Project description:Fetal alcohol spectrum disorders (FASD) are a highly variable set of phenotypes caused by fetal alcohol exposure. Numerous factors influence FASD phenotypes, including genetics. The zebrafish is a powerful vertebrate model system with which to identify these genetic factors. Many zebrafish mutants are housed at the Zebrafish International Resource Center (ZIRC). These mutants are readily accessible and an excellent source to screen for ethanol (EtOH)-sensitive developmental structural mutants.We screened mutants obtained from ZIRC for sensitivity to EtOH teratogenesis. Embryos were treated with 1% EtOH (41 mM tissue levels) from 6 hours postfertilization onward. Levels of apoptosis were evaluated at 24 hours postfertilization. At 4 days postfertilization, the craniofacial skeleton, peripheral axon projections, and sensory neurons of neuromasts were examined. Fish were genotyped to determine whether there were phenotype/genotype correlations.Five of 20 loci interacted with EtOH. Notable among these was that vangl2, involved in convergent extension movements of the embryonic axis, interacted strongly with EtOH. Untreated vangl2 mutants had normal craniofacial morphology, while severe midfacial defects including synophthalmia and narrowing of the palatal skeleton were found in all EtOH-treated mutants and a low percentage of heterozygotes. The cell cycle gene, plk1, also interacted strongly with EtOH. Untreated mutants have slightly elevated levels of apoptosis and loss of ventral craniofacial elements. Exposure to EtOH results in extensive apoptosis along with loss of neural tissue and the entire craniofacial skeleton. Phenotypes of hinfp, mars, and foxi1 mutants were also exacerbated by EtOH.Our results provide insight into the gene-EtOH interactions that may underlie EtOH teratogenesis. They support previous findings that EtOH disrupts elongation of the embryonic axis. Importantly, these results show that the zebrafish is an efficient model with which to test for gene-EtOH interactions. Understanding these interactions will be crucial to understanding of the FASD variation.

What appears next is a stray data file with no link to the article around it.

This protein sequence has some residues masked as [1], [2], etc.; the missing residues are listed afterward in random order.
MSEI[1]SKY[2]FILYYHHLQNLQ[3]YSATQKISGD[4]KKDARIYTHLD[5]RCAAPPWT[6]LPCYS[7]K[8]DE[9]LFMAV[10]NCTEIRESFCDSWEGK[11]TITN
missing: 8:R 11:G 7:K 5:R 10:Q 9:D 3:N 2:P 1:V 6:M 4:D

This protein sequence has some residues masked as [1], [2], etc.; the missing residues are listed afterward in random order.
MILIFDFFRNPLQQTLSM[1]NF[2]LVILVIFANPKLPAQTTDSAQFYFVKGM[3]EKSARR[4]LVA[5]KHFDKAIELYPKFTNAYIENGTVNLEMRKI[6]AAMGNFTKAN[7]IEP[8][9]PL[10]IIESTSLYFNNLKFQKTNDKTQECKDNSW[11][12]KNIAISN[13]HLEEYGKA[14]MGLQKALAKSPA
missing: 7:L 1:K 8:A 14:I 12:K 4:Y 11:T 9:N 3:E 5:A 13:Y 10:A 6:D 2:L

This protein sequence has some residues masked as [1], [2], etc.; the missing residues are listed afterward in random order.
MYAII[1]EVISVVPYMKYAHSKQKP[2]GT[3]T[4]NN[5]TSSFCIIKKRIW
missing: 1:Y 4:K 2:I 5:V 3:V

Project description:Fetal alcohol spectrum disorders (FASD) constitute a wide range of disorders that arise from prenatal exposure to ethanol (EtOH). However, detailed reports regarding the adverse effects of prenatal EtOH exposure on neocortical morphology and its underlying pathogenic mechanisms are limited. In the present study, we aimed to characterize the anatomical abnormalities of neocortical development and their correlation with microglial properties and neuro-inflammation in a mouse model of FASD. We evaluated the development and maturation of the neocortex in ICR mice prenatally exposed to 25% (w/v) EtOH using histological and molecular analyses. Reduced proliferation and excessive cell death were observed in the dorsal telencephalon. Abnormal neuronal distribution, layer formation, and dopaminergic neuronal projections were observed in the neocortex. Disruption of microglial differentiation (M1/M2 microglial ratio) and abnormal expression of pro-inflammatory and neurotrophic factors were induced, and these abnormalities were ameliorated by co-treatment with an anti-inflammatory drug (pioglitazone). FASD model mice displayed histological abnormalities, microglial abnormalities, and neuro-inflammation in both the embryonic and newborn stages. Thus, anti-inflammatory therapeutics may provide a novel preventive approach for the treatment of FASD.